Saturn’s largest moon Titan has a dense atmosphere which may be similar to that of early Earth. Therefore, one of the main goals of studying Titan is investigating the role complex ionospheric chemistry may have played in the origin of life on Earth. The upper layers of Titan’s atmosphere are ionized into an ionosphere by various energy sources, supplying complex ion chemistry leading to formation of organic (pre-biotic) molecules and eventually nm-sized aerosols (tholins). These aerosols and their pre-cursors are charged negatively and can therefore be detected with our Langmuir Probe along with the other ionospheric ions present.

Titan’s ionosphere extends to almost 1 Titan radius from the surface of the moon. Vertically mirrored fit to measured electron densities. Earth in the background is to scale. Image: Oleg Shebanits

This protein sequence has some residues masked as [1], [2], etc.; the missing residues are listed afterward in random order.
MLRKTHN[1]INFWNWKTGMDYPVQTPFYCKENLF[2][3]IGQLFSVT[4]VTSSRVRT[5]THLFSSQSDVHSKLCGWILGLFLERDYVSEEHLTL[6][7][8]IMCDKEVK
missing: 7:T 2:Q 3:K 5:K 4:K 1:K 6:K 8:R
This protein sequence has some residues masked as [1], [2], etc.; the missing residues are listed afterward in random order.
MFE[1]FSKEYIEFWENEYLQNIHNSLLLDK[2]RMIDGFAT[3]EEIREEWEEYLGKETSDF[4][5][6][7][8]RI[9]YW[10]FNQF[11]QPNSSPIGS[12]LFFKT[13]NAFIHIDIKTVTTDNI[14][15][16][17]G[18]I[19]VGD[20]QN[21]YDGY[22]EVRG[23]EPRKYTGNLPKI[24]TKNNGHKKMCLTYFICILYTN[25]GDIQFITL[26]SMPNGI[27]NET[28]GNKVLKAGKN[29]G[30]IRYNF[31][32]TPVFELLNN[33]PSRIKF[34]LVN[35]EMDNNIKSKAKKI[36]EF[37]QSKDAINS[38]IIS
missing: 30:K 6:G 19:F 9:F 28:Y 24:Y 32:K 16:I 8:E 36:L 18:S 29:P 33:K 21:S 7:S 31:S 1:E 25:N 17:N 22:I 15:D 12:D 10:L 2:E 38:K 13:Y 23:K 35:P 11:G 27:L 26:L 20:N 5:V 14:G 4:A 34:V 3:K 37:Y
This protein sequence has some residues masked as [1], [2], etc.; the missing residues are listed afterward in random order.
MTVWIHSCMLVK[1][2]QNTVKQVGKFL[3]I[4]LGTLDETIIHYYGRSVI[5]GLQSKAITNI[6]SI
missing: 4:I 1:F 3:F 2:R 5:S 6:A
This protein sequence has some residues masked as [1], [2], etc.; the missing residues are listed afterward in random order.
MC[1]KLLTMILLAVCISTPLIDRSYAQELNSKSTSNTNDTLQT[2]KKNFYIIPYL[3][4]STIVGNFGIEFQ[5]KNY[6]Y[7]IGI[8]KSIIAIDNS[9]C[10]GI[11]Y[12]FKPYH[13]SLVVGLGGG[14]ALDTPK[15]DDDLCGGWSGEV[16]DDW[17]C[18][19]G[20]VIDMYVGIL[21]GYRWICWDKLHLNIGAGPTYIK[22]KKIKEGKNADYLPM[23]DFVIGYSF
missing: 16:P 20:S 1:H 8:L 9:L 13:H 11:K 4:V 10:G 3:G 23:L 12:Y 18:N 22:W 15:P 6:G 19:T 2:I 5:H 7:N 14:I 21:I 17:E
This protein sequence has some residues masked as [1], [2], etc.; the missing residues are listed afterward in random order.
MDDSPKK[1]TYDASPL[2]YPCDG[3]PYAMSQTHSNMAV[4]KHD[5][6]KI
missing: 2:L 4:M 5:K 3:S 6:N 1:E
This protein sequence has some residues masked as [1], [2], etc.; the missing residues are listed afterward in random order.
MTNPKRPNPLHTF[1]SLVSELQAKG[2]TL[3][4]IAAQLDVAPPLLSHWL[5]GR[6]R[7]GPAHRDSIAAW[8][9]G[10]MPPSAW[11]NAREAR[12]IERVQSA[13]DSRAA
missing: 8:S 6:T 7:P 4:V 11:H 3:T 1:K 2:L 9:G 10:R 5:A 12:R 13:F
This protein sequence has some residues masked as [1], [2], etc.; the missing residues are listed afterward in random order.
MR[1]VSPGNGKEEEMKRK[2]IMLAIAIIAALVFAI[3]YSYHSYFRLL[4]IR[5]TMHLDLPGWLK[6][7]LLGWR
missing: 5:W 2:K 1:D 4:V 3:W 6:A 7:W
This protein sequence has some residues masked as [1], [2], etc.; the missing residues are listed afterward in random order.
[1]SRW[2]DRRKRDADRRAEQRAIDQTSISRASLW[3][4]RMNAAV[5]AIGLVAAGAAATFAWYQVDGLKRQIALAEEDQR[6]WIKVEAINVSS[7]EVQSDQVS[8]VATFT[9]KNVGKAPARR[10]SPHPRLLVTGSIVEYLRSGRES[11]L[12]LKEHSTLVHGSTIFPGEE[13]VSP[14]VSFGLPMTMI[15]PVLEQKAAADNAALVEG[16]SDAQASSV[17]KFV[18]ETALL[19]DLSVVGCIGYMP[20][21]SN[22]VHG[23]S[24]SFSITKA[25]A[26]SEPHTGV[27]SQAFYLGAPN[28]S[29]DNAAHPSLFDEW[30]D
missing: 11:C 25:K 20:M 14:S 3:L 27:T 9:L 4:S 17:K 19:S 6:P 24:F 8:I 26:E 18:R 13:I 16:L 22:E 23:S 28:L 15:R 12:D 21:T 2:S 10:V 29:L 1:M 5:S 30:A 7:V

Enceladus an icy moon of Saturn that is known for the plume coming from a subsurface sea at the south polar region. The plume consists of water group ions, gas and dust and is made up of single jets/geysers from the cracks in the surface called tiger stripes. The plume is often compared to a cometary coma as well as a ‘local’ ionosphere and is especially scrutinized after the arrival of Rosetta mission at comet 67P and prior to the JUICE mission to the Jupiter system, since Jupiter’s moon Europa is also covered with ice and plume sighting has been reported by Hubble telescope.

Enceladus plume. Image: NASA/JPL/Space Science Institute